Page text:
This article is part of an Essential Guide, our editor-selected collection of our best articles, videos and other content on this topic. Explore more in this guide:
2. - Building and delivering applications: Read more in this section
- Considering mobile app delivery options
- How consumer devices go corporate
- App stores control consumerization but can't do it all
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Now that your smartphone is also your camera, calendar and garage door opener, it should be no surprise that there is a wide array of enterprise apps for mobile devices. Mobile devices have the processing power and the storage to support productivity apps, collaboration and remote desktop access programs. The products mentioned here are representative of the enterprise apps available on the market, but this list is by no means comprehensive.
The apps are grouped into six categories: productivity, collaboration, remote access, security, social networking and news and information.
Smartphones and tablets in the enterprise
Part 1: It’s a business smartphone! It’s an enterprise tablet! It’s a consumer device!
Part 2: BYOD policy basics: Defining and enforcing a successful policy
Part 3: Enterprise apps help consumer devices go corporate
Part 4: Personal devices on enterprise networks change IT’s role
Tablets may not replace laptops in most business-use cases, but there is plenty of overlap in what they both can do. For essential word processing, presentation and spreadsheet enterprise apps, look to Apple’s Pages, Keynote and Numbers for iPad users. For Android users, Documents To Go by DataViz and Quickoffice Pro from Mobile Systems are two suites in the productivity apps category.
If you need a quick diagram, process flow or website wireframe, turn to productivity apps such as the Omni Group’s OmniGraffle for the iPad and SillyCube’s Smart Diagram Pro for the Android platform. When you need to read and annotate PDF documents, try Yuri Selukoff’s GoodReader for the iPad and Unidocs Inc.’s ezPDF Reader for Android devices.
If you need access to enterprise apps, there is a good chance you can find productivity apps for that. For example, you can review business intelligence reports using SAP’s BusinessObjects Explorer for the iPad, MicroStrategy Inc.’s Mobile Intelligence for Android and iPad as well as Penthao’s BI-Android Console.
No worker is an island, so social collaboration systems are essential to employees’ day-to-day activities. For example, good file-sharing enterprise apps can let employees stop using email for business file sharing. Dropbox and Box file-sharing services have clients for the iPad and Android. For SharePoint users, SouthLabs SharePoint Mobile Client for iPad and SharePlus-SharePoint Client for Android bring calendars, documents and task lists to mobile devices.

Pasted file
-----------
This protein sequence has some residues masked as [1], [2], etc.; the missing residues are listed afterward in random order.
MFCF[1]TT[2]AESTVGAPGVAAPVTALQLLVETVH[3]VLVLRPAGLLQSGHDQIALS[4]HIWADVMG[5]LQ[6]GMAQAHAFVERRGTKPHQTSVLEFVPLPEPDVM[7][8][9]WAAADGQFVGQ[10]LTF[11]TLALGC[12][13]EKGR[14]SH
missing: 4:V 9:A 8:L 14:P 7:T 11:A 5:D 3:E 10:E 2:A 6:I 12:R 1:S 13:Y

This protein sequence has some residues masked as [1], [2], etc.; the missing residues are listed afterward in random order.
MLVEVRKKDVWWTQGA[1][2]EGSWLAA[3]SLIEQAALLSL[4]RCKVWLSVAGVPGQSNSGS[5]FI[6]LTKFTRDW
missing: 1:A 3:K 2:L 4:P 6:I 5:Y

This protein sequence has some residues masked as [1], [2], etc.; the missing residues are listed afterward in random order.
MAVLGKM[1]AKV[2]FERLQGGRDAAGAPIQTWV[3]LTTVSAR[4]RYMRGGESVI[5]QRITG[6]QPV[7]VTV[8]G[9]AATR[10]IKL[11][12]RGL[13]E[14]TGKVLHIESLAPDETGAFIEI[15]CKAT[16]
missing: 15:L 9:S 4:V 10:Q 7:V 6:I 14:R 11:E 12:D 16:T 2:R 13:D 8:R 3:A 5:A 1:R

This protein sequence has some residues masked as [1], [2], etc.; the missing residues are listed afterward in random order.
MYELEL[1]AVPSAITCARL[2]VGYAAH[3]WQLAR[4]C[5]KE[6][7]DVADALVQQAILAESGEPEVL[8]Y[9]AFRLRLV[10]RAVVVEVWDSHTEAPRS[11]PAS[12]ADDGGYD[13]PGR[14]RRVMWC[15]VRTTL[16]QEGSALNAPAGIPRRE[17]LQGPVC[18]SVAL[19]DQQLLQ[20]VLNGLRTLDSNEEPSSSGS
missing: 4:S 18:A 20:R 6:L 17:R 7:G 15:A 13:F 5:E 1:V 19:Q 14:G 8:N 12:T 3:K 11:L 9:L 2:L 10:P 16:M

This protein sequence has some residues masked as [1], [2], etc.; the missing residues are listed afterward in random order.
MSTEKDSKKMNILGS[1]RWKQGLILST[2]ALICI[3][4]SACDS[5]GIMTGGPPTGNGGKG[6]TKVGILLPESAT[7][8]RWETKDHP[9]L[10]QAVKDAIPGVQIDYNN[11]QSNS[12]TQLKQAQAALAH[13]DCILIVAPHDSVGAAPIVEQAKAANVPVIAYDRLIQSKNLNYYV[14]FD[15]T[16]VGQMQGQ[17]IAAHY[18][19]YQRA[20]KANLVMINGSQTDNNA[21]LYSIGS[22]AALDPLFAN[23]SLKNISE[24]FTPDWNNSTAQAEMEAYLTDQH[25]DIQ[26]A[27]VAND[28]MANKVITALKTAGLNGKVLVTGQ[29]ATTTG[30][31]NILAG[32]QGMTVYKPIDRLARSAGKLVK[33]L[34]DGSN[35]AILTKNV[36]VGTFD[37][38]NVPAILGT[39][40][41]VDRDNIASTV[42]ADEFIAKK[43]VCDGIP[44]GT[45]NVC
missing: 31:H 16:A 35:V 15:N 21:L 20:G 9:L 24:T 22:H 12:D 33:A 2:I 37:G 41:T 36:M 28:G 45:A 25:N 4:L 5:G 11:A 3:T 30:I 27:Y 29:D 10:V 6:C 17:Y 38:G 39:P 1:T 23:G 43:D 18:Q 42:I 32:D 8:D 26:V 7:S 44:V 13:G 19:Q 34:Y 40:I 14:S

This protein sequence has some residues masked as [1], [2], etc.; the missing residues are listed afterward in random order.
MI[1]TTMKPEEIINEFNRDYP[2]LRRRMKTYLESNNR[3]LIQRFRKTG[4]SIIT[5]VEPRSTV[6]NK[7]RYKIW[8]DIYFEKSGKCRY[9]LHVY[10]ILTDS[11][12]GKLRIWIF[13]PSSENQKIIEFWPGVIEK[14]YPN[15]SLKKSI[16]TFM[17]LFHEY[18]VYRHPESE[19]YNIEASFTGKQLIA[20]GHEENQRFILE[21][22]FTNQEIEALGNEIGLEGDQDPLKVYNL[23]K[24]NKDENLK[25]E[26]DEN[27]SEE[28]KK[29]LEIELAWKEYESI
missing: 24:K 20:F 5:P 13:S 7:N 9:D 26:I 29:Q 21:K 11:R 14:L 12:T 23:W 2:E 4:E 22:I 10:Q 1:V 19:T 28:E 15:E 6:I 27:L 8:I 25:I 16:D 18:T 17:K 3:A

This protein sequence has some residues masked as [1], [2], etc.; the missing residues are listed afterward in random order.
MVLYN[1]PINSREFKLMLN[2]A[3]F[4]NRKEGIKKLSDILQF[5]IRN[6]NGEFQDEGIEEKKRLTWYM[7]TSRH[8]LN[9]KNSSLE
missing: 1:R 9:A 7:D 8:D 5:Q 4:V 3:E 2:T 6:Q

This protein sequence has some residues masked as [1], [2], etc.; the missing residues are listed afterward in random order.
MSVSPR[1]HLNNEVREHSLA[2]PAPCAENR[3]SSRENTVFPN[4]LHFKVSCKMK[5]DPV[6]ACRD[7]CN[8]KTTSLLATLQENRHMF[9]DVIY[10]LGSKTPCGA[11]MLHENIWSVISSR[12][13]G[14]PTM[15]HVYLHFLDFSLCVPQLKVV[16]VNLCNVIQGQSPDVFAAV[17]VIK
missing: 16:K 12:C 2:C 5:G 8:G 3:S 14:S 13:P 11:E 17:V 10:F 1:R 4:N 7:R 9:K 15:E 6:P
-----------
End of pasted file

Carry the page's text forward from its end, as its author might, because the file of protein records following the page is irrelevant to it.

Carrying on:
Remote access apps
Even with the advanced functionality of today’s tablets and smartphones, sometimes you need access to a full workstation or server. Two widely used protocols are Remote Desktop Protocol (RDP) for Windows and Virtual Network Computing (VNC) for Unix and Linux.
Wyse Technology Inc. offers PocketCloud Remote RDP/VNC for access to Windows or Mac OS from the Android and iPad/iPhone platforms. RealVNC Ltd.’s VNCViewer for Android provides remote access to Mac OS X, Windows or Linux servers running VNC-compatible server software. When you need access to a command line, Better Terminal Emulator from MagicAndroidApps can bring a Linux terminal to your mobile device.
Mobile devices need security controls, but security apps can also improve the security of other systems. Antivirus software is not always welcome on mobile devices because of the extra load on the processor and battery. If you decide to use antivirus on your mobile devices, you have several options. Major security vendors such as McAfee, Kaspersky and Norton have mobile device products. Some offer features not available on desktop versions, such as functions to block unwanted calls and Short Message Service messages, remotely disable a device, and locate a device on Google Maps.
Smartphones can eliminate the need to carry a secure token for generating onetime passwords. Security apps such as RSA SecurID now offer software versions of their tokens that run on Android devices and iPhones.
Smartphones might also help eliminate the unsecure practice of writing passwords down and leaving them in obvious places. Password manger security apps such as mSeven Software LLC’s mSecure-Password Manager, Illium Software’s e-Wallet, and Acendo Inc.’s DataVault and Password Manager all enable phones to store passwords.
Social networking apps
Social networking is an important business tool, and mobile devices are well designed to make the most of social networking enterprise apps. Of course, there are mobile apps for all the usual suspects: Facebook, Google+, LinkedIn and Twitter. Basic clients are available for free for the most popular services, and more feature-rich clients, such as Tweetbot by Tapbots and MyPad+ for Facebook and Twitter from Loytr Inc., are available as well.
News and information apps
Keeping up with changes in markets and technology requires access to a variety of information sources. Zite and Flipboard are personalized magazines for the iPhone and iPad, as is Pulse, which is available on both Android and iOS platforms. The Kindle app for iPhone, iPad and Android provides access to Amazon’s selection of e-books. Audible Inc.’s free Audible app turns a device into an audiobook device. If you just want to borrow a book, try OverDrive Media’s Console to get e-books and audiobooks from your library.
About the Author
Dan Sullivan, M.S., is an author, systems architect and consultant with over 20 years of IT experience with engagements in advanced analytics, systems architecture, database design, enterprise security and business intelligence.